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wait for the needful qualification to worship

the Father in spirit, and in truth; and this we -believe may be done without the aid of the · human voice. For if the worship of God, depended upon the organic powers of our nature,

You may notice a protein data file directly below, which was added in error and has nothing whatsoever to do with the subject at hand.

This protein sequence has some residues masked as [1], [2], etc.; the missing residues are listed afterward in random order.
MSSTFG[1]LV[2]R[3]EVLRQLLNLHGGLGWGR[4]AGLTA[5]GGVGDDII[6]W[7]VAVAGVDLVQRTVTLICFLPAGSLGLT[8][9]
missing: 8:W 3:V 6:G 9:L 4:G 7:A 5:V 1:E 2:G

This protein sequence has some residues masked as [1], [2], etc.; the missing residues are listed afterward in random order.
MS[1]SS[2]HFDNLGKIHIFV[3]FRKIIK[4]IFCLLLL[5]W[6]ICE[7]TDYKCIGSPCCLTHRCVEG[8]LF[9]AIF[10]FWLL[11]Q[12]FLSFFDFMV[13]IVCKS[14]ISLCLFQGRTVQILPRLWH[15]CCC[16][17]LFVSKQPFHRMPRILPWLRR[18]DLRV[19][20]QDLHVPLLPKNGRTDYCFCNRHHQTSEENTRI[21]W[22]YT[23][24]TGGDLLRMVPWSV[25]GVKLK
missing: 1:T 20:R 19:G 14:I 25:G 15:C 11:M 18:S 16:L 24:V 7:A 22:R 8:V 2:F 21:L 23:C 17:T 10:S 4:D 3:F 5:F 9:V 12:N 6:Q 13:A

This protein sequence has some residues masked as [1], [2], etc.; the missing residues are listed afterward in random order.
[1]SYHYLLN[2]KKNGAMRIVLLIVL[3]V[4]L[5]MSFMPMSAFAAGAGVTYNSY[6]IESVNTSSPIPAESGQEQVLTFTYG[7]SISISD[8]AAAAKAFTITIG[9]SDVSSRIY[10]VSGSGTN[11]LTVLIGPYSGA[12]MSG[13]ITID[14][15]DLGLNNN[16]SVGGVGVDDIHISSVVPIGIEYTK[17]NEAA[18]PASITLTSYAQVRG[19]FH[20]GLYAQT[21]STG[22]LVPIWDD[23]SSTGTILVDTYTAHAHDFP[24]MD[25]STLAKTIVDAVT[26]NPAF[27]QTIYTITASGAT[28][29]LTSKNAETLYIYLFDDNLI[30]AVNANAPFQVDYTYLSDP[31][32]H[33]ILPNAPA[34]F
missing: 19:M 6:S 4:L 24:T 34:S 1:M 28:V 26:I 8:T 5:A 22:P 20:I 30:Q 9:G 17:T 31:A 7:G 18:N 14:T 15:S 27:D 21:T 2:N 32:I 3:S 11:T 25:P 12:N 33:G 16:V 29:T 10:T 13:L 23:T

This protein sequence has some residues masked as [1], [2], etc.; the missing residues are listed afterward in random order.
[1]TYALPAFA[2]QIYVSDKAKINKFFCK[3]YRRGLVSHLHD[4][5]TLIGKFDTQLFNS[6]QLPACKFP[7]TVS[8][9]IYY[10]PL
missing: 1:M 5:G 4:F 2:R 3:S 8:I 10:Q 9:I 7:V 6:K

and could not be performed without them, then , it must be in part a natural and not purely a spiritual worship. We are informed on this subject, by the Head of the church, that “ the hour cometh, and now is, when the true worshippers shall worship the Father in spirit and in truth, for the Father seeketh such to worship him. God is a spirit, and they that worship him, must worship him in 'spirit and in truth.” John iv. 28, 24. It therefore appears to us that no well-founded objection can be raised against our silent meetings; and that the form itself correctly agrees with that kind of worship which Christians are called to. And although we do not deny that the spirit of Christ may sometimes accompany vocal acts of worship, yet we believe many may be deceived by complying with outward forms without the -spirit. We confess also that it is possible for an assembly to be gathered into outward si. lence, and not experience the mind to be separated from the influence of the natural wan